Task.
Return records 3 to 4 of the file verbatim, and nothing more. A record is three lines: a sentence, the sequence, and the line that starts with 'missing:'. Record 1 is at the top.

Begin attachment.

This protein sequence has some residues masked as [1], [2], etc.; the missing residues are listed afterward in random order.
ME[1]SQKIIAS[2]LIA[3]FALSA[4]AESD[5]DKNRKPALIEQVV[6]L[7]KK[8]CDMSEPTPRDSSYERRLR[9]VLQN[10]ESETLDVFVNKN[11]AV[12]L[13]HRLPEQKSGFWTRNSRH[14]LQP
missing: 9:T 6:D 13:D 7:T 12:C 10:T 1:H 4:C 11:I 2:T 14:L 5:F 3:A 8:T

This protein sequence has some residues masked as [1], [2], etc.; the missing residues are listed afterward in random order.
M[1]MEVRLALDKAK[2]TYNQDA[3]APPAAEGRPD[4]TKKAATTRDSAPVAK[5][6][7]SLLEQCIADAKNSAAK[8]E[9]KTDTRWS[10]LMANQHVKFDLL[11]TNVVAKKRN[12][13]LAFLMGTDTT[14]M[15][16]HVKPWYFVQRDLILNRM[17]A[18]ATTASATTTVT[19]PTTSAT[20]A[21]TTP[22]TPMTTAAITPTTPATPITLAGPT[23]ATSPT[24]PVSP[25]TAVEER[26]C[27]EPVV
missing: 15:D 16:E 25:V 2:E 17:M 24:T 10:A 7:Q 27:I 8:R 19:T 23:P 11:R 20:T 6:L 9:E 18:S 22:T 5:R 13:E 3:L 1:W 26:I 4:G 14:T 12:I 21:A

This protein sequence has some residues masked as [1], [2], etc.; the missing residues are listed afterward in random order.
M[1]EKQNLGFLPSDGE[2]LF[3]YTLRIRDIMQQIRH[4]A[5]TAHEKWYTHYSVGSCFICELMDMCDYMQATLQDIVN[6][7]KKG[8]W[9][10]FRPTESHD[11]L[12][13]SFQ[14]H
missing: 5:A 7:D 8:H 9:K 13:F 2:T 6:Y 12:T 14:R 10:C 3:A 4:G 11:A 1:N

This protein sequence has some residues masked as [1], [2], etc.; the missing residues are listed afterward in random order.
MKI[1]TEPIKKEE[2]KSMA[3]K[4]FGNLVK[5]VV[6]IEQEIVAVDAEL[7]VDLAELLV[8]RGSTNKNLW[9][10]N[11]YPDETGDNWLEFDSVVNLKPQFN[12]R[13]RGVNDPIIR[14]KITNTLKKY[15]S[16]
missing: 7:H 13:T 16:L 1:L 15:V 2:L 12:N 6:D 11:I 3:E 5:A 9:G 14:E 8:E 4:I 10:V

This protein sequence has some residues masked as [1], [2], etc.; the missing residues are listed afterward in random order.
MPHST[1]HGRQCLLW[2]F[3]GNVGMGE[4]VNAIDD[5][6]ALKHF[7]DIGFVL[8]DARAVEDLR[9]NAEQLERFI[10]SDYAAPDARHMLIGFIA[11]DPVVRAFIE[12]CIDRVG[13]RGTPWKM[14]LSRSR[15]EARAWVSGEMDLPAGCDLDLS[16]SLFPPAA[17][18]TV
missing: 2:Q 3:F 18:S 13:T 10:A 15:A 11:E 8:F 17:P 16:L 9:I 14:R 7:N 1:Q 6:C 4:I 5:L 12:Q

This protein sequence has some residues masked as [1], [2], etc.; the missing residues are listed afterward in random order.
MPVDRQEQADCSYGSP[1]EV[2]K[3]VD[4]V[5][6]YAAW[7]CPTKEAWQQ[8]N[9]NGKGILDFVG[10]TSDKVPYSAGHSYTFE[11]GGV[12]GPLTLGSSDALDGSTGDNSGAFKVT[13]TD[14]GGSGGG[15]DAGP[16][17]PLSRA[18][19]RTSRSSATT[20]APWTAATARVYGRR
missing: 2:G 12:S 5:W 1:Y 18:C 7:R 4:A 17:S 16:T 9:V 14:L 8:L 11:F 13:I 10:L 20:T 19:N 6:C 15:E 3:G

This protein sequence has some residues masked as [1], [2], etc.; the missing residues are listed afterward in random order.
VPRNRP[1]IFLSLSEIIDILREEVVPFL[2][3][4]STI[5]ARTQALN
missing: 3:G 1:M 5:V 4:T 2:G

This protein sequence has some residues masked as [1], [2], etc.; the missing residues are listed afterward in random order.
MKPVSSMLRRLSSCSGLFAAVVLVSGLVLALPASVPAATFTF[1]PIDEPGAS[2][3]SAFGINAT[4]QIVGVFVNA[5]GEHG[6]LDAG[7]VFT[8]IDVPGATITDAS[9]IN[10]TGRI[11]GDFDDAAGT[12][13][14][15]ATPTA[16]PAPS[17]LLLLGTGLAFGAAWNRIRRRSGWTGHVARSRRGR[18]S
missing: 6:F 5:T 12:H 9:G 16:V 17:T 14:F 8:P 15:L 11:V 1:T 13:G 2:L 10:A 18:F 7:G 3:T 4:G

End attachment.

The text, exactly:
This protein sequence has some residues masked as [1], [2], etc.; the missing residues are listed afterward in random order.
M[1]EKQNLGFLPSDGE[2]LF[3]YTLRIRDIMQQIRH[4]A[5]TAHEKWYTHYSVGSCFICELMDMCDYMQATLQDIVN[6][7]KKG[8]W[9][10]FRPTESHD[11]L[12][13]SFQ[14]H
missing: 5:A 7:D 8:H 9:K 13:F 2:T 6:Y 12:T 14:R 10:C 3:A 4:G 11:A 1:N

This protein sequence has some residues masked as [1], [2], etc.; the missing residues are listed afterward in random order.
MKI[1]TEPIKKEE[2]KSMA[3]K[4]FGNLVK[5]VV[6]IEQEIVAVDAEL[7]VDLAELLV[8]RGSTNKNLW[9][10]N[11]YPDETGDNWLEFDSVVNLKPQFN[12]R[13]RGVNDPIIR[14]KITNTLKKY[15]S[16]
missing: 7:H 13:T 16:L 1:L 15:V 2:L 12:N 6:D 11:I 3:E 5:A 9:G 14:E 8:E 4:I 10:V